Make Me An Instrument

Image take from Google Image search

Image take from Google Image search

Someone I know, who I prefer to remain nameless in this place, not too long ago said something all humble-like regarding something he’d done. After everything was finished, and lots of praise was being offered, this individual admitted that he was, “…just glad to be an instrument of God.” Cringe, as a descriptive word, might be a little strong for describing my actual response to the post, but the sentiment is close enough.

I think in nearly every instance, this concept of being an instrument of God is a misleading one, and quite frankly is often a little dangerous. In the wrong context it’s essentially a (not the only) driving force behind so very many horrible things ever done in the name of religion. When you think you’re an instrument of God, you’re automatically right. Unquestionably. After all, if you were a tool of the divine and yet you’re not right, then the necessary implication is that the Divine would have been mistaken, if nothing else, in the usage (or “service”) It intended you for. But the implications go deeper than that – if you’re not absolutely right as an instrument of God, then God is not only mistaken is how It used you for whatever purpose you served, but also the “god-thoughts” that led to It using you as an instrument for Its purposes. Not many people will try to say that God was wrong about something. And so when Christians have witch hunts or Muslims use airplanes as living bombs they’re so completely certain that their mission is God’s work, which means we’re necessarily faced with the fact that either they’re mistaken or God is (or, if God isn’t wrong, we’re forced to admit that God – in allowing tragedies like witch hunts and 9/11 – is unjust, cruel, vicious, and temperamental). We can probably accurately speculate which case might be the reality.

How about instances of beauty, though? If someone does something wonderful – especially if it “blesses” others – surely it’s the Lord working through that person, right? Don’t hate me, but I’m not convinced. Why can’t something like that just be good example of karma at work?

Image take from Google Image search

Image take from Google Image search

As I’ve been considering this, a Catholic Christian prayer comes to mind – one that I’ve absolutely been touched by since I encountered it years ago. Many are familiar with what’s erroneously known as The Prayer of Saint Francis (of Assisi). I’ve included it here…

Lord, make me an instrument of Your peace;
Where there is hatred, let me sow love;
Where there is injury, pardon;
Where there is error, the truth;
Where there is doubt, the faith;
Where there is despair, hope;
Where there is darkness, light;
And where there is sadness, joy.
O Divine Master, Grant that I may not so much seek
To be consoled, as to console;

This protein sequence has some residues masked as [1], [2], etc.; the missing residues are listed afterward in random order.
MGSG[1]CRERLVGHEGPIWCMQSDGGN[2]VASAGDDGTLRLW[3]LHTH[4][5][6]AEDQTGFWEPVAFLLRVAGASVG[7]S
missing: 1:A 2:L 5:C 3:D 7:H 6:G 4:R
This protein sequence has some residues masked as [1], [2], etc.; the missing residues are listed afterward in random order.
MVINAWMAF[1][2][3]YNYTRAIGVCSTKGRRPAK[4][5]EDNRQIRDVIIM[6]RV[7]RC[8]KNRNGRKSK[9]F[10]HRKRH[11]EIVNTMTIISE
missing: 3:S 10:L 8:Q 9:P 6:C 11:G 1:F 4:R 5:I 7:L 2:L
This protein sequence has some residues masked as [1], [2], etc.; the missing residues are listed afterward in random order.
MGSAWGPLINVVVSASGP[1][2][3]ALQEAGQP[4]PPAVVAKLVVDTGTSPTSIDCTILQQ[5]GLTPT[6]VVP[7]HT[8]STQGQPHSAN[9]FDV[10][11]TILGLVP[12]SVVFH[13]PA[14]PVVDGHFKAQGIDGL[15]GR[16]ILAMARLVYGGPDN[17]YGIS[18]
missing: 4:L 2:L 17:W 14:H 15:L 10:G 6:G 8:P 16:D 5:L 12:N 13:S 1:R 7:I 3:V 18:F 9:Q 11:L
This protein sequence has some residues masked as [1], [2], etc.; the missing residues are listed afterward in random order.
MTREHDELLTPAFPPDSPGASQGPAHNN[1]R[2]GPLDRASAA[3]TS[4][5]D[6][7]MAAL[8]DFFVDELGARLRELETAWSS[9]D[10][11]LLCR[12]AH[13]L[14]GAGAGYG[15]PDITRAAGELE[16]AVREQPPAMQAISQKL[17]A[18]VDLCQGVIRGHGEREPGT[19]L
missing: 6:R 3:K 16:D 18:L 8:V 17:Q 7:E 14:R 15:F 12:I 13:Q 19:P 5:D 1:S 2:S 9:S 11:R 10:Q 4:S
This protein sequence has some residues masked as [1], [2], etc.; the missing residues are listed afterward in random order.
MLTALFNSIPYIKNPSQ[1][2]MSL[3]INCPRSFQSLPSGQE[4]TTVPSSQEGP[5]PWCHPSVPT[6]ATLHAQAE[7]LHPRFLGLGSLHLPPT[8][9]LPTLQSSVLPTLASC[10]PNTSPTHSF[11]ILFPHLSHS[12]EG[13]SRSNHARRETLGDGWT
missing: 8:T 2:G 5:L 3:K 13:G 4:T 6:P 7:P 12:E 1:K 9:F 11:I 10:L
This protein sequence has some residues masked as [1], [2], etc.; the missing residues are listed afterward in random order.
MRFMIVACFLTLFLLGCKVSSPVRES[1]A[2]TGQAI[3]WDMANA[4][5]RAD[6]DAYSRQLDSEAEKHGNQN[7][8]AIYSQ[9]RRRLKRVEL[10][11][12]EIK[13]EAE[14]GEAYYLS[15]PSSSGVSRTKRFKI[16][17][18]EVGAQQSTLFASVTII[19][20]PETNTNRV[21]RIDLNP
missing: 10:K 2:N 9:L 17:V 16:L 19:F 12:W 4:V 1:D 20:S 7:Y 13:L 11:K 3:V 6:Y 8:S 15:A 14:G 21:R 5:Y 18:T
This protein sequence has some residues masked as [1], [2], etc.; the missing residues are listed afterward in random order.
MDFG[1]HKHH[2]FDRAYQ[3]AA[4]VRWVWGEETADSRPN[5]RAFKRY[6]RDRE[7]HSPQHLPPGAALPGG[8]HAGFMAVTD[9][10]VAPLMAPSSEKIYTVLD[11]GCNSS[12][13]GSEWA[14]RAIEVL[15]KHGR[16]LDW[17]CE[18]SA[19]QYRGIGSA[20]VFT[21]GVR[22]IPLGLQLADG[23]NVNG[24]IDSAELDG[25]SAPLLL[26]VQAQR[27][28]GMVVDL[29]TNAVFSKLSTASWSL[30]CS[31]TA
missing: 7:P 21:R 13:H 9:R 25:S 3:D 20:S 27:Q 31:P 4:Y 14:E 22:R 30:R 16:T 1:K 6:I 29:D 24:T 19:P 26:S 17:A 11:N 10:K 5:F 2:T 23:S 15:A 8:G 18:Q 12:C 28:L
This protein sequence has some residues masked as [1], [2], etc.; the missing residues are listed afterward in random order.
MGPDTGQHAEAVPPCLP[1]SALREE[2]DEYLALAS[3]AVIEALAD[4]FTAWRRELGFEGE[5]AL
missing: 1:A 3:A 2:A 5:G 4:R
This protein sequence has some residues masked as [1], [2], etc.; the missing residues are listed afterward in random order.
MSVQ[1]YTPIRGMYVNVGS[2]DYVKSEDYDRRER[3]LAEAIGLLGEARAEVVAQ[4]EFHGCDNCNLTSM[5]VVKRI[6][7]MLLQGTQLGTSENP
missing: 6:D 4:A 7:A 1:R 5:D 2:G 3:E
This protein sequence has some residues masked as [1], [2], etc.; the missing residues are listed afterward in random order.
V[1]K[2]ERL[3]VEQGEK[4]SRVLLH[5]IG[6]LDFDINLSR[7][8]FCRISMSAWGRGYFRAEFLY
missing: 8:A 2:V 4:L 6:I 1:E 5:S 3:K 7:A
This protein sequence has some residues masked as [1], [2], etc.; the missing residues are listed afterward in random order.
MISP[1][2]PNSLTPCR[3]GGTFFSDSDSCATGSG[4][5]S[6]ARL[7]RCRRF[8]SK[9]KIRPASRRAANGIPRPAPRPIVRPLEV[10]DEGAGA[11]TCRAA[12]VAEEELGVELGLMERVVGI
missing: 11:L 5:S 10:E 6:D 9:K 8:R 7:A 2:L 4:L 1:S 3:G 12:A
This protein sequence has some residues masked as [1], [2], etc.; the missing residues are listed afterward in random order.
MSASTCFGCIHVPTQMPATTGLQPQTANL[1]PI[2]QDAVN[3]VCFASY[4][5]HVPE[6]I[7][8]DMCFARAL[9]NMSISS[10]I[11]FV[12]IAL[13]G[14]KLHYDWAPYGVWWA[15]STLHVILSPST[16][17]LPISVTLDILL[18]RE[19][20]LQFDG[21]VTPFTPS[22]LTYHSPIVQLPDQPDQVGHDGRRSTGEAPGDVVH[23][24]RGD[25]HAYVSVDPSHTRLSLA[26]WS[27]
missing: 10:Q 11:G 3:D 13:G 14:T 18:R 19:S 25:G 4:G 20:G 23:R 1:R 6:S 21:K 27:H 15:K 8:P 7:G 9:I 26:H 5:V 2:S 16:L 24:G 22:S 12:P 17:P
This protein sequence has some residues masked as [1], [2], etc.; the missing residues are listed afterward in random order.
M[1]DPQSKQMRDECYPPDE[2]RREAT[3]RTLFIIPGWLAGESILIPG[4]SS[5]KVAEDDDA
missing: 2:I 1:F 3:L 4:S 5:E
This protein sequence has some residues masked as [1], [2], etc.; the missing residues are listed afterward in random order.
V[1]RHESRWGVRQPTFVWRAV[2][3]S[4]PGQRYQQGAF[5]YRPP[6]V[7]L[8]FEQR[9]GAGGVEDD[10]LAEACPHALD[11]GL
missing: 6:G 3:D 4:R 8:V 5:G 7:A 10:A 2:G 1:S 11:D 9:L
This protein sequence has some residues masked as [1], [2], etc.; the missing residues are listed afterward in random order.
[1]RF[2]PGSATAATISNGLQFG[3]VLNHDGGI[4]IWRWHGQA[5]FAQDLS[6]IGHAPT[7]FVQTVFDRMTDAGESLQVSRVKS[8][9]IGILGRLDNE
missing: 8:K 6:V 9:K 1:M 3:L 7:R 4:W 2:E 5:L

To be understood, as to understand;
To be loved as to love.
For it is in giving that we receive;
It is in pardoning that we are pardoned;
And it is in dying that we are born to eternal life.

This prayer, regardless of its actual origin, carries much meaning and is something I’ve used before to help regain perspective and direction. But, you must be thinking, surely this prayer points out that God DOES use others as instruments – after all, the very first line has the speaker asking for just that. What about 10 of the other 14 lines? The author isn’t asking that God sow love where there is hatred. “Let me sow love,” the prayer goes. The prayer doesn’t actually even request God to do those things through the one praying. This is a prayer of karma (although not necessarily Karma Yoga). I really think one needs to be careful with deciding what God’s used as an instrument.

In Hinduism, we’re often taught that we’re not the Doer. In that light, specifically, it could be construed that God uses us as instruments, and my next post is planned to touch on that a bit, so keep your pants on. But Hinduism also teaches that we cannot refrain from acting. So then we do do something, right? Surely. In all the advice Krishna offers Arjuna, he never once says, “You have to do what you have to do because I’m doing great things through you.” He gives a million other tidbits to Arjuna regarding the nature of action and how we’re to view action and how we should approach it, etc… but it’s never said that this is how God uses people as instruments in this world to accomplish anything. In a related vein, I’d wager that God accomplishes very little in the world insofar as people usually understand words like “accomplish” and concepts like being used as divine instruments.

Being a so-called instrument of God doesn’t mean God did or does do anything through you. But it might mean that through you, others are able to glimpse God. This isn’t splitting hairs, but even if you want to think that it is splitting hairs, it’s all the same. Just be careful what you think God is trying to do, as this has historically been quite a risky gamble.

Aum Mahaganeshaya Namaha
Aum Shanti

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One response to “Make Me An Instrument

  1. The second-to-last paragraph here was the one I had the most trouble chewing on, and I am still going to chew when I get my Gita out again later tonight. But I would say you are right that Krishna never says “I’ve got a great agenda to accomplish and I need you” or whatever, but that whatever IS going on, is me (Krishna/God/Brahman depending on who you ask.

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